Information & Referral

If you have come to our site seeking information, guidance, or referral services for yourself or another person, you have come to the right place. Wellspring is here to provide education and support to those who need assistance confronting the disease of alcoholism and drug dependence.

Information & Referral

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Treatment Referrals
Suffering from an addiction problem? We can help you find a treatment facility. You can either browse through our local Treatment Directory, allow us to make suggested referrals by using our self-administered Screening Tool, or if you prefer speaking with one of our professionals, call our confidential Referral Helpline. We are available Monday through Friday from 8 a.m. to 9 p.m. You can also contact us via email at mail@wellspringprevention.org. While not intended to diagnose a substance abuse problem, each of these options will help narrow your search for a program that best meets your needs. Note that the options provided do not represent an exhaustive list of all available programs or constitute an endorsement of particular programs. However, these are programs we have worked with and have consistently received positive feedback from those who have accessed their services. If you live outside of Middlesex County New Jersey, you can get help now by calling the New Jersey Addiction Services Hotline anytime at 844-276-2777. You can also access the New Jersey Mental Health Cares Information and Referral Helpline at 1-866-202-HELP (4357).
If you live outside of New Jersey, reach out to the National Council on Alcoholism and Drug Dependence at www.ncadd.org or 212-269-7797 to find your nearest local resources.
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Jason Surks Memorial Resource Center
The Jason Surks Memorial Prevention Resource Center at Wellspring serves as a clearinghouse for free information about alcohol, tobacco and other drugs. Explore our vast collection of online information and helpful links, or visit us at our East Brunswick, NJ location to access free pamphlets, posters and DVD lending library.
More than just a physical and web-based library, our Resource Center is people. If you need assistance planning an educational program, need information for a health fair, or would like to contract with our staff to provide presentations in your community, please call us at 732-254-3344 or send us an email request at info@wellspringprevention.org.

'Fear of Missing Out' Linked to Alcohol Harm in Students

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University students who have a greater "fear of missing out" (FoMO) are much more likely to experience negative consequences from drinking alcohol, new University of Otago psychology research suggests.

FoMO refers to the uneasy and often all-consuming sense that friends or others are having rewarding experiences from which one is absent. It is characterized by a desire to remain socially connected and may manifest itself as a form of social anxiety, according to MedicalXpress.com.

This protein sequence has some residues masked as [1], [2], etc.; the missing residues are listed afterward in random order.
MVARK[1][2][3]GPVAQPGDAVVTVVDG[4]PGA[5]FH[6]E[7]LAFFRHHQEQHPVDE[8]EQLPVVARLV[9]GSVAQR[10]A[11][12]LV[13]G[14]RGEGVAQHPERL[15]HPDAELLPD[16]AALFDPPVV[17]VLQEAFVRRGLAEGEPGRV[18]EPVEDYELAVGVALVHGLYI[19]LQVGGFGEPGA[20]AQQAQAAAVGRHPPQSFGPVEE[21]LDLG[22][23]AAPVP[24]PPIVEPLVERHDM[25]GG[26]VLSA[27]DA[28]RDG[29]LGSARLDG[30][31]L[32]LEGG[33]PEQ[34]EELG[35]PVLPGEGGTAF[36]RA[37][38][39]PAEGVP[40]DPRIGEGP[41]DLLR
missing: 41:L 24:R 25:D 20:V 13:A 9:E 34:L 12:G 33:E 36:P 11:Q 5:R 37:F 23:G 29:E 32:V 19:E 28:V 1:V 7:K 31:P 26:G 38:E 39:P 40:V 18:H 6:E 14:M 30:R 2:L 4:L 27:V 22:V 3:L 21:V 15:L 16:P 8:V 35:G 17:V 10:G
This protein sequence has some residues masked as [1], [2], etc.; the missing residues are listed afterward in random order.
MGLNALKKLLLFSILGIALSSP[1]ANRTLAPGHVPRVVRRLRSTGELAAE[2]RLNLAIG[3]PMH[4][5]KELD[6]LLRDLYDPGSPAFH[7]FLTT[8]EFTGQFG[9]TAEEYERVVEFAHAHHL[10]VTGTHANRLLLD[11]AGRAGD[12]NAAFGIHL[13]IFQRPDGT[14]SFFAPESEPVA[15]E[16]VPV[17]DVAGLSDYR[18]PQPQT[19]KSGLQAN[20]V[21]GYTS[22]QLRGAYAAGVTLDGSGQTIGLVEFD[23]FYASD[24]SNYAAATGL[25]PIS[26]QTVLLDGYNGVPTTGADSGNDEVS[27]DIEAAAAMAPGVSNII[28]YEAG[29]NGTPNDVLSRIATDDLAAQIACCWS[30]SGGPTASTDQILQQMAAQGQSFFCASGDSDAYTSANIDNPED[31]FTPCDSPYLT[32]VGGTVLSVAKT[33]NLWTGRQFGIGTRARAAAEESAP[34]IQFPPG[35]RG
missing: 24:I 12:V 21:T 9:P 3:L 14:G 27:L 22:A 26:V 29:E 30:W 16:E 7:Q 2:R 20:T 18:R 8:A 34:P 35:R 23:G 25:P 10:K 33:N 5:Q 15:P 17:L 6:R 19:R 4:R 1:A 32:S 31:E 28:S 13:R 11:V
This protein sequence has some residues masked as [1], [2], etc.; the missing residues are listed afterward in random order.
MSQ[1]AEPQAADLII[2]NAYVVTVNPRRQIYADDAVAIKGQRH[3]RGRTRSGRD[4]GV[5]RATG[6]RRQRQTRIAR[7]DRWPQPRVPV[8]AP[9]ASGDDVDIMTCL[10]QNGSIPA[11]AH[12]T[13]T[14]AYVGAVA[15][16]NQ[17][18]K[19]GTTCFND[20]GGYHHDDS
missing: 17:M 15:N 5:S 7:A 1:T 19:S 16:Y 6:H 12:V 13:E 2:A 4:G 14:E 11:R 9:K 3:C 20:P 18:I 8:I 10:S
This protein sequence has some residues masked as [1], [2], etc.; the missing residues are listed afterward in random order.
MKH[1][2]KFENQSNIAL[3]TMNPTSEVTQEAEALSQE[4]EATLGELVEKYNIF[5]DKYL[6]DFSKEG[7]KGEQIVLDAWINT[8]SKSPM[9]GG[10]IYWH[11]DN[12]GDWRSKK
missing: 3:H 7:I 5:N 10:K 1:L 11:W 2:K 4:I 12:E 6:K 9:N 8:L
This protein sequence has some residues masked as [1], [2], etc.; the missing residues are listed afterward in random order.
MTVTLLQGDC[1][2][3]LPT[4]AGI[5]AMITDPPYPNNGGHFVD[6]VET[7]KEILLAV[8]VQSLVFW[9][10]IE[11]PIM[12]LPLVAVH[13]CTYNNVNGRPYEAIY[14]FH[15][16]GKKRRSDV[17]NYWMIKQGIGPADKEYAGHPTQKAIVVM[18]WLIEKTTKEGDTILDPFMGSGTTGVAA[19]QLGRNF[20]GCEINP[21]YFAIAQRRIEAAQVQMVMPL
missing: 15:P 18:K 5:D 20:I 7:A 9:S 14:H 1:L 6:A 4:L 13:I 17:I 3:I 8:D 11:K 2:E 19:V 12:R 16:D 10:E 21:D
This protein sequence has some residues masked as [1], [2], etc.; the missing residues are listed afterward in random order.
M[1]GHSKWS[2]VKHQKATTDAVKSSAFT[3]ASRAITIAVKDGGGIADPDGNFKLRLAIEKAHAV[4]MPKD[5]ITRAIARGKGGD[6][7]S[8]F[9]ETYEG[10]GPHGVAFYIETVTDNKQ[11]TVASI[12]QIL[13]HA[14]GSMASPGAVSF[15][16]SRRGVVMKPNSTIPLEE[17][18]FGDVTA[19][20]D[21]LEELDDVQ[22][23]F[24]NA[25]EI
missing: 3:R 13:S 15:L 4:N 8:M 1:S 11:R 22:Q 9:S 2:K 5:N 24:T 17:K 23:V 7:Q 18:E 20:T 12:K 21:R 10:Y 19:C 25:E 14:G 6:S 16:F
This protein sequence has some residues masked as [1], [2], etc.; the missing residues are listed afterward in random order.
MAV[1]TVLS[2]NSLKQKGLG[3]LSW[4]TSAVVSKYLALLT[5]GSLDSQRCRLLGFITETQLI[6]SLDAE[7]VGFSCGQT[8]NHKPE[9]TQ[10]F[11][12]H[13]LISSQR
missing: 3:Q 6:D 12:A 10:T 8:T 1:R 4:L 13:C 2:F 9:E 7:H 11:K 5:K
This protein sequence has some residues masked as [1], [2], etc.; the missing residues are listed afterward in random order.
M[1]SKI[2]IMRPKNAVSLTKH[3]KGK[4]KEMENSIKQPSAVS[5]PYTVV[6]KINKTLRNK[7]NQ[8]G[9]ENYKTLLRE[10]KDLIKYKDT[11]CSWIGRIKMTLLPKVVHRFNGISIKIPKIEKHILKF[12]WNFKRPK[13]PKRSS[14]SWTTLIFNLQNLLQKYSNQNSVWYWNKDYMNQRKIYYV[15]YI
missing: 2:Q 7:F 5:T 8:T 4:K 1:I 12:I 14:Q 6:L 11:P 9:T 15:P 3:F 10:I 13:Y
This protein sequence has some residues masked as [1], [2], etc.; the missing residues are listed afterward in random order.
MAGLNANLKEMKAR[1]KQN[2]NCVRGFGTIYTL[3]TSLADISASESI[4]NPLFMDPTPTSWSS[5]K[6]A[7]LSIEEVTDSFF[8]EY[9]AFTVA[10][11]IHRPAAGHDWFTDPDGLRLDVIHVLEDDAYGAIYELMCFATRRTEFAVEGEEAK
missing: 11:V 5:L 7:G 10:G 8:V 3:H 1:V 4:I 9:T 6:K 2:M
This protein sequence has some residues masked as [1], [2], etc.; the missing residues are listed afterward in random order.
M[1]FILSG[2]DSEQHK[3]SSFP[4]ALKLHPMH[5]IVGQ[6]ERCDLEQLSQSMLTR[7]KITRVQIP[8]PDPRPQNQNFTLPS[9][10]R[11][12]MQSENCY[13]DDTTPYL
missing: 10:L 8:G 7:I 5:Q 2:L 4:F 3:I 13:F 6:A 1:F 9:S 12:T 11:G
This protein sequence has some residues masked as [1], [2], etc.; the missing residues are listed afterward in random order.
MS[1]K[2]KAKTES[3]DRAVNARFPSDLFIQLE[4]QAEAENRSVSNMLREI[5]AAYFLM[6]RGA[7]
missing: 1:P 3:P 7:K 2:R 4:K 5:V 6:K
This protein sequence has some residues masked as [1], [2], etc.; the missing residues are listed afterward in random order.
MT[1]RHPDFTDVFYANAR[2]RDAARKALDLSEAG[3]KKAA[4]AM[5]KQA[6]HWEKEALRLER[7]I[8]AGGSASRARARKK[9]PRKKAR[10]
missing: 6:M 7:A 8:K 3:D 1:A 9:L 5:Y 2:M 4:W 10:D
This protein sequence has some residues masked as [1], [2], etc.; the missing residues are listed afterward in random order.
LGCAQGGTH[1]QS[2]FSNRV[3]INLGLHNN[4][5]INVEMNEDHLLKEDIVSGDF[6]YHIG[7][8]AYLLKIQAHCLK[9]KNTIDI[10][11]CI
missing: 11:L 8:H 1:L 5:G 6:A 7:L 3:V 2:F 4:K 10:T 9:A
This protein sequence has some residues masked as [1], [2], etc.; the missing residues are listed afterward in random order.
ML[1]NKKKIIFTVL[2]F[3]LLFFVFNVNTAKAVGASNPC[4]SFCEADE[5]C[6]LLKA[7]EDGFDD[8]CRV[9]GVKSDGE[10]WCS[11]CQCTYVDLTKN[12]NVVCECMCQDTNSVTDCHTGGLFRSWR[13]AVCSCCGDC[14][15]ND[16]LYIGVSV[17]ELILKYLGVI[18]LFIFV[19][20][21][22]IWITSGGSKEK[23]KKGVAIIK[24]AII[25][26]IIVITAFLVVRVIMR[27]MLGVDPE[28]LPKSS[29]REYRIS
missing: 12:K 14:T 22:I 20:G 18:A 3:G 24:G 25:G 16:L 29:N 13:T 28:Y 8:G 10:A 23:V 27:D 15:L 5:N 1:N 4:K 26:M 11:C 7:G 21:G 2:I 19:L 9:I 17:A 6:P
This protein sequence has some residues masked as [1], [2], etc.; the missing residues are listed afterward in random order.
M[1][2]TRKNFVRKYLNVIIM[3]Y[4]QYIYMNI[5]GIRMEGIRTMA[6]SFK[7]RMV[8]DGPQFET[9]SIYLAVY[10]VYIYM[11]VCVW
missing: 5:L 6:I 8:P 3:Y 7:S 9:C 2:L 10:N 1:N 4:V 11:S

The Otago Department of Psychology researchers have now published what is believed to be the first research examining FoMO, alcohol use, and alcohol-related consequences in university students.

Their study appears in the journal Annals of Neuroscience and Psychology.

In two separate studies, a total of 432 students took a psychometric test to measure their FoMO level and completed an alcohol consequences questionnaire. In the first study, the students were then asked about their alcohol use over the past 30 days, and in the second study they reported their alcohol use on a daily basis over a fortnight.

The 10-item FoMO scale asked participants how strongly they agreed with statements such as "when I miss out on a planned get-together it bothers me" and "I fear others have more rewarding experiences than me".

Department of Psychology PhD candidate and study co-author Jayde Flett says that those who scored highly on the FoMO scale reported twice as many instances of alcohol-related negative consequences over the past three months than those low in the trait.

"In both studies, participants higher in FoMO were more likely to have reported 'feeling badly about myself', having 'said embarrassing things', or 'done impulsive things that [they] later regretted' when drinking. Additionally, they were more likely to have had 'less energy', 'had a hangover', or have 'not remembered stretches of the night,' Ms Flett says.

In the second study, which had a broader sample than the first, those higher in FoMO were more likely to have "taken foolish risks when drinking", "became rude or obnoxious", and "drank alcohol on nights that they had not planned".

Across both studies, higher FoMO scores were associated with experiencing more negative alcohol-related consequences but not overall higher alcohol use.

Ms Flett and her co-authors concluded that "to reduce alcohol-related harm within the student population, it may be important to address social factors such as FoMO that may drive people towards riskier behavior surrounding alcohol use".

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